Wednesday, July 29, 2009

The Glamor of Desert (part 1)

Although this is my third time traveling to Yazd, this time, flying to the city, I can see a large picture of Yazd for the first time, which is nothing but a city in the heart of desert!

It has just turned midday. we are landing in Yazd Shahid Sadooghi Airport after almost one hour flight, departed from Tehran. Naturally, The weather is hot and not likely to change in the near future, which can be easily understood by looking at the clear sky. however, the night predictably will be freezing cold. Going on lots of journeys to south of Iran , these features of desert is not strange to me but for my grandparents, not having so many traveling experience, these are far beyond their belief.

Lifting our luggage from the conveyor belt, I call my friend Hadi, who is recently graduated in architecture from Yazd University. Luckily, he still lives here with his wife although he has been planning to go back to Tehran since he finished university. By the time we step out of the airport's hall, I see him parking his car and coming towards us, having a big smile on his face; “I missed you a lot” he says, giving me a big hug. I introduce him to my grandparents and aunt, as he helps me carry our luggage into his car.

In order to get to our hotel, we should pass through the city to the other side. Hadi, who is usually forthcoming about history especially when he is in his own home town, is talking about different places in the city as we pass by and my grandmother, being very keen on history, is listening to him attentively while I am trying to figure out what we are going to do next.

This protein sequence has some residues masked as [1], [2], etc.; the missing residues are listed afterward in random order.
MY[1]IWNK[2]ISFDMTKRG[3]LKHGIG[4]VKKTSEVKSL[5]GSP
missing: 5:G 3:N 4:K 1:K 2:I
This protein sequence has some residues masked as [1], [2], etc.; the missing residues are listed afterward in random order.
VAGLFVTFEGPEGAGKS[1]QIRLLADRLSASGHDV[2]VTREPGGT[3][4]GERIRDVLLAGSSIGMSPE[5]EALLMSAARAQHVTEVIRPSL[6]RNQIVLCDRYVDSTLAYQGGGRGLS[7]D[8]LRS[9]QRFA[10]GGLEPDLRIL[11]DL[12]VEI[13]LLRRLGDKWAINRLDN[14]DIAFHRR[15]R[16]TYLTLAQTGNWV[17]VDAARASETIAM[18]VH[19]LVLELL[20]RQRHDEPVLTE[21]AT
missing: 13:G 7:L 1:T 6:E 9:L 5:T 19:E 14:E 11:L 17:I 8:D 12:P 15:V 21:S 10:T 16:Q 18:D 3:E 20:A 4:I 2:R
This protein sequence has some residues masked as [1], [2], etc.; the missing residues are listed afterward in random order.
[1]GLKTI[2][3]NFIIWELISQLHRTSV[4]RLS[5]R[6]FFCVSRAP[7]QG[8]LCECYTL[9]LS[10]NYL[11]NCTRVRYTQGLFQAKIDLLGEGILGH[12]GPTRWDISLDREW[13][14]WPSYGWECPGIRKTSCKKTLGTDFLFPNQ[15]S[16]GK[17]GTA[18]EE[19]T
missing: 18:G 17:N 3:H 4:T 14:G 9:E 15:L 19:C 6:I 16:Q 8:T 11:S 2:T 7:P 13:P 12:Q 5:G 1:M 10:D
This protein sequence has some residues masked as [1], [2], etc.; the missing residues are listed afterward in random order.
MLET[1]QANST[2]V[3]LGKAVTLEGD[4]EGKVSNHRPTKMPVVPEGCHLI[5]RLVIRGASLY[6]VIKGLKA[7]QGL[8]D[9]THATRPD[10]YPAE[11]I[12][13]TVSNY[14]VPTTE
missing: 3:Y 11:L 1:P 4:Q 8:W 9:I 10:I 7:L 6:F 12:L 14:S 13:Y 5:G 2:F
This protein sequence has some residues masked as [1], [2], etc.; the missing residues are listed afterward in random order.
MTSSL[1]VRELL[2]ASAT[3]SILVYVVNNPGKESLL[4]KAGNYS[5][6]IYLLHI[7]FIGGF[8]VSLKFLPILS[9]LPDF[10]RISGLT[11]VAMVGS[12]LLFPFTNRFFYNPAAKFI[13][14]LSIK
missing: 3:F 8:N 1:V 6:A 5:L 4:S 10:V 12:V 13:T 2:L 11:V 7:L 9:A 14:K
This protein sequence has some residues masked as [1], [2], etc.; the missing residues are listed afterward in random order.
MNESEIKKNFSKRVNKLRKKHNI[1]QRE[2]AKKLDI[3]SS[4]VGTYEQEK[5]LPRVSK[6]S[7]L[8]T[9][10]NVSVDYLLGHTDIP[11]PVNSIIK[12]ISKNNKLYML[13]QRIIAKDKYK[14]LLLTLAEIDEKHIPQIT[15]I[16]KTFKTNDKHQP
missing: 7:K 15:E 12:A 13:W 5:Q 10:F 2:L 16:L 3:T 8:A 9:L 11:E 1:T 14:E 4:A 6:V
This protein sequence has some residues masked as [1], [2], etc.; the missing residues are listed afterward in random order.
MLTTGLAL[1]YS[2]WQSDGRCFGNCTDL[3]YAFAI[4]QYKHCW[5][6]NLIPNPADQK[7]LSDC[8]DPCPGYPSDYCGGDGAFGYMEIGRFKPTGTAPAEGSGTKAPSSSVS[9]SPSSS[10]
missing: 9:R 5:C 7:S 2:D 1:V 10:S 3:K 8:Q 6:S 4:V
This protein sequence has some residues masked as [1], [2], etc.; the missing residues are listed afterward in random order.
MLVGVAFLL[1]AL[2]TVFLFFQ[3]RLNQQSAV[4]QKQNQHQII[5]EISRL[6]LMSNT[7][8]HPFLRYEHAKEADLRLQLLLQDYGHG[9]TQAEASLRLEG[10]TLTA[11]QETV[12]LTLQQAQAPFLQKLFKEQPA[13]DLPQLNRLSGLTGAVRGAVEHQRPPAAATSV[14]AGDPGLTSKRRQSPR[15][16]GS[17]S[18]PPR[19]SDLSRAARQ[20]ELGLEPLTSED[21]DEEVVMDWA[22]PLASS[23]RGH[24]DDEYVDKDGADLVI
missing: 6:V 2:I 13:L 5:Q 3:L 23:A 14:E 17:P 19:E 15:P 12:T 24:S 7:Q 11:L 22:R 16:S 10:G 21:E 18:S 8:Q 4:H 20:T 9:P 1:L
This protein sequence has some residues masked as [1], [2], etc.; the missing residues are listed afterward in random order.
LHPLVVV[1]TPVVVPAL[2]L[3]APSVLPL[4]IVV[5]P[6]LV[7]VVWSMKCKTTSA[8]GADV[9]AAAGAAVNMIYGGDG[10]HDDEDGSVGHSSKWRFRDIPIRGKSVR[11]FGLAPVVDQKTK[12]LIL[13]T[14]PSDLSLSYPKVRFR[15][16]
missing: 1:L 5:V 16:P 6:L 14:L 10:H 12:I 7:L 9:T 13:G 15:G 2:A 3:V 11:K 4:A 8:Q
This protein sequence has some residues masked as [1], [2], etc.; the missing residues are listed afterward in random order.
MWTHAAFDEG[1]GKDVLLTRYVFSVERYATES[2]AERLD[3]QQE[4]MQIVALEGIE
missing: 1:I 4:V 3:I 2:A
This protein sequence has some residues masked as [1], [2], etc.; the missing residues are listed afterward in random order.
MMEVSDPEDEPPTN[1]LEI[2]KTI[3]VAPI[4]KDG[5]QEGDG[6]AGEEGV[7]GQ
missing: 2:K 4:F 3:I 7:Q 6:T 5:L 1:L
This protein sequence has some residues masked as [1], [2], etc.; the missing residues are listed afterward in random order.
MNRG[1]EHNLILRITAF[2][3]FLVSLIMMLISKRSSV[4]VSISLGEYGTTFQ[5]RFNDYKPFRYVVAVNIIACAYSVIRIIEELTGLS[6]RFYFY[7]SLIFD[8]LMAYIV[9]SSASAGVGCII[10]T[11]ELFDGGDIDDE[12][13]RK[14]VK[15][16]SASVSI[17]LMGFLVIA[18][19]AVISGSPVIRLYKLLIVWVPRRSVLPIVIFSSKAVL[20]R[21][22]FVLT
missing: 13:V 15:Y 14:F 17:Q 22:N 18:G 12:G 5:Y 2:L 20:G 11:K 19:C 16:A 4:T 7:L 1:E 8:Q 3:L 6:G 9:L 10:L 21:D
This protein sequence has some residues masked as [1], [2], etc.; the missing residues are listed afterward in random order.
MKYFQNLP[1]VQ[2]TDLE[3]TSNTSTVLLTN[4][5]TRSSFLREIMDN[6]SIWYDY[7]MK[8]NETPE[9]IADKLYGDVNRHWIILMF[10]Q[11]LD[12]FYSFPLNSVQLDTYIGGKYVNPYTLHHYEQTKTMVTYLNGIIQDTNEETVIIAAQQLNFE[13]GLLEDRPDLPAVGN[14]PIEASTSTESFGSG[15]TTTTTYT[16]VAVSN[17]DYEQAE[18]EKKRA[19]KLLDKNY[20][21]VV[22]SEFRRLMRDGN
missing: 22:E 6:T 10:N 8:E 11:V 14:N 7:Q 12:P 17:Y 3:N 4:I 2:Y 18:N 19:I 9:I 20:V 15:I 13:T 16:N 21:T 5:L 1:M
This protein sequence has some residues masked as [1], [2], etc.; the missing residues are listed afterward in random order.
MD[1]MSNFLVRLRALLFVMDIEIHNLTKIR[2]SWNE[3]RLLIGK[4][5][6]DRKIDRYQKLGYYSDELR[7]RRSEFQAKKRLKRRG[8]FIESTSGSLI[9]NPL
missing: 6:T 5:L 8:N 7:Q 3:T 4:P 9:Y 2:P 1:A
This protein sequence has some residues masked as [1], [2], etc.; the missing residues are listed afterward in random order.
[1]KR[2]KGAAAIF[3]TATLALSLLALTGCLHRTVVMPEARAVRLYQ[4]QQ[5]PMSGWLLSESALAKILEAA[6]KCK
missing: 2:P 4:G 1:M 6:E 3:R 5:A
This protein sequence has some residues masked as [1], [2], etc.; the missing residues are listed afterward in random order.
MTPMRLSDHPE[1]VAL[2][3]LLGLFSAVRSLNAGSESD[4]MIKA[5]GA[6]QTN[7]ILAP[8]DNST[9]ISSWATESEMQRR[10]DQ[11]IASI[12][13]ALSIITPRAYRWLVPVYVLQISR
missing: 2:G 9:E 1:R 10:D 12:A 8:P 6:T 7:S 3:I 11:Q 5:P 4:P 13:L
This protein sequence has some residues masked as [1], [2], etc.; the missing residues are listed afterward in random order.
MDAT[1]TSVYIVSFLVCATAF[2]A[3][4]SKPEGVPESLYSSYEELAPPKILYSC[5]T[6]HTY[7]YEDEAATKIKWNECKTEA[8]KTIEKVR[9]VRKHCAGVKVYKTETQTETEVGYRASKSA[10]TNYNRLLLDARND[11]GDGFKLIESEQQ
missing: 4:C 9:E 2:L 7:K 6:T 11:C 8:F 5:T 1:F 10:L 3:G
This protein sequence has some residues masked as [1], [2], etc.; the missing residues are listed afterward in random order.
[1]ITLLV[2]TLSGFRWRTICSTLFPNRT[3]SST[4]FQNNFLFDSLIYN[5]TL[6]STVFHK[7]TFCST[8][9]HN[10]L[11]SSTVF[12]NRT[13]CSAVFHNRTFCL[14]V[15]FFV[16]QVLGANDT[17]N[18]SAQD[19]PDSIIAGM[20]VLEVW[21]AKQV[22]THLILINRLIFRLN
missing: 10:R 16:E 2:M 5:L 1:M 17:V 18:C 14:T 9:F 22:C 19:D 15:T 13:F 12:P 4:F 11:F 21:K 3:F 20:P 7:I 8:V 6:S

Approaching Safaiyeh Hotel, he is carefully explaining hotel's history to his only listener, my grandma; “It used to have only one ancient building until they built a new one to improve hotel accommodation three years ago”. As it is the low season, the old building is unavailable and besides, we have already reserved the rooms before leaving Tehran.

I am unloading the luggage from his car's trunk while my aunt is checking in and he is still talking to my grandma, Hoping we don't face any problem with my talkative friend in the next few days.

(To be continued . . .)

Saturday, July 25, 2009

Dream Holiday

After industrial revolution, having invented the aircraft, people, being tired from their intensive day-to-day work in the new age, started going on farther journeys, seeking their dream holiday!

As a traveler, I would go somewhere in which they can speak English rather than places where I might have problems with communication. Considering the small number of English speaking countries, under no circumstances do I dare to go on a journey as a traveler; as a matter of fact, traveling in tour seems to me more reasonable and safer.

Since I have not traveled abroad a lot, I am extremely intrigued to know different nations and cultures; in fact, traveling to any place in the world would satisfy my insatiable curiosity. However, if I had to select somewhere, I would go for Africa for their spectacular wildlife and South America for it's loving peoples.

Inasmuch as I don't feel comfortable with crowded places, which is because I am a private person, I don't usually choose high season to go on holiday. On the contrary, I would like to go on journey in low season, which, besides being cheaper, is much more pleasurable.

Having an introvert personality, I am not that kind of adventure lover person; therefore I usually spend my time resting and observing the beauty of nature; in other words, being exhausted of daily hard work, I prefer a relaxing holiday to an exhilarating weary one.

To sum up, possible as it is, it wouldn't be a dream holiday if everyone could have it!. Nevertheless, I, working my fingers to the bone, optimistically, have set my sight on my dream holiday!